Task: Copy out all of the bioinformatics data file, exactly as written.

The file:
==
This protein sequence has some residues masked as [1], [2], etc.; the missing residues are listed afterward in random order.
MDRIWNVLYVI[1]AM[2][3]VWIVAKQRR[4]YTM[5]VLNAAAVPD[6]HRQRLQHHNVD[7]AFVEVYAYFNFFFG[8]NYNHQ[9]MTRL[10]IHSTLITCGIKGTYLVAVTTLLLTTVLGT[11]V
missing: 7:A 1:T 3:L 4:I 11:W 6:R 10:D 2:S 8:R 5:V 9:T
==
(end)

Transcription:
This protein sequence has some residues masked as [1], [2], etc.; the missing residues are listed afterward in random order.
MDRIWNVLYVI[1]AM[2][3]VWIVAKQRR[4]YTM[5]VLNAAAVPD[6]HRQRLQHHNVD[7]AFVEVYAYFNFFFG[8]NYNHQ[9]MTRL[10]IHSTLITCGIKGTYLVAVTTLLLTTVLGT[11]V
missing: 7:A 1:T 3:L 4:I 11:W 6:R 10:D 2:S 8:R 5:V 9:T